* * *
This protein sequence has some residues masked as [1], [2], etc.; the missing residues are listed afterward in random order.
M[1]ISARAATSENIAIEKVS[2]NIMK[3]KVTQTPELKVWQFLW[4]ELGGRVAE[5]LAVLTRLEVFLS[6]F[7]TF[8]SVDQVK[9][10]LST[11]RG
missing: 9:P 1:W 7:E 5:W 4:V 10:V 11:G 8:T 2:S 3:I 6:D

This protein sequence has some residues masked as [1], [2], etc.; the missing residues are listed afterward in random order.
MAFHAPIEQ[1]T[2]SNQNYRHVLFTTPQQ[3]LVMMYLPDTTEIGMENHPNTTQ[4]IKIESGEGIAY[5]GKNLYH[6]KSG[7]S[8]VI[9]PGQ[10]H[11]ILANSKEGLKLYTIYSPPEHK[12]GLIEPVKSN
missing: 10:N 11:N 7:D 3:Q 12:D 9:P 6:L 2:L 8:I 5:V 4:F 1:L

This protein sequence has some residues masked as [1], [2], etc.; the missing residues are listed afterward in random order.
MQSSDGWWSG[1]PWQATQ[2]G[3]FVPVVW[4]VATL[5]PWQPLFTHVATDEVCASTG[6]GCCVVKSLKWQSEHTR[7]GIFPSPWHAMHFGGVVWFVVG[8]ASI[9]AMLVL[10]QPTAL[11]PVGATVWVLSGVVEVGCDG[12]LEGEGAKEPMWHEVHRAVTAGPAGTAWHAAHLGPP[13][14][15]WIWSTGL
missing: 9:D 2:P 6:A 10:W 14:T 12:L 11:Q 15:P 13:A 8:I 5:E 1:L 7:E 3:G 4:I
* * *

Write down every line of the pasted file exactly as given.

This protein sequence has some residues masked as [1], [2], etc.; the missing residues are listed afterward in random order.
M[1]ISARAATSENIAIEKVS[2]NIMK[3]KVTQTPELKVWQFLW[4]ELGGRVAE[5]LAVLTRLEVFLS[6]F[7]TF[8]SVDQVK[9][10]LST[11]RG
missing: 9:P 1:W 7:E 5:W 4:V 10:V 11:G 8:T 2:S 3:I 6:D

This protein sequence has some residues masked as [1], [2], etc.; the missing residues are listed afterward in random order.
MAFHAPIEQ[1]T[2]SNQNYRHVLFTTPQQ[3]LVMMYLPDTTEIGMENHPNTTQ[4]IKIESGEGIAY[5]GKNLYH[6]KSG[7]S[8]VI[9]PGQ[10]H[11]ILANSKEGLKLYTIYSPPEHK[12]GLIEPVKSN
missing: 10:N 11:N 7:D 3:Q 12:D 9:P 6:L 2:L 8:I 5:V 4:F 1:L

This protein sequence has some residues masked as [1], [2], etc.; the missing residues are listed afterward in random order.
MQSSDGWWSG[1]PWQATQ[2]G[3]FVPVVW[4]VATL[5]PWQPLFTHVATDEVCASTG[6]GCCVVKSLKWQSEHTR[7]GIFPSPWHAMHFGGVVWFVVG[8]ASI[9]AMLVL[10]QPTAL[11]PVGATVWVLSGVVEVGCDG[12]LEGEGAKEPMWHEVHRAVTAGPAGTAWHAAHLGPP[13][14][15]WIWSTGL
missing: 9:D 2:P 6:A 10:W 14:T 12:L 11:Q 15:P 13:A 8:I 5:E 1:L 7:E 3:G 4:I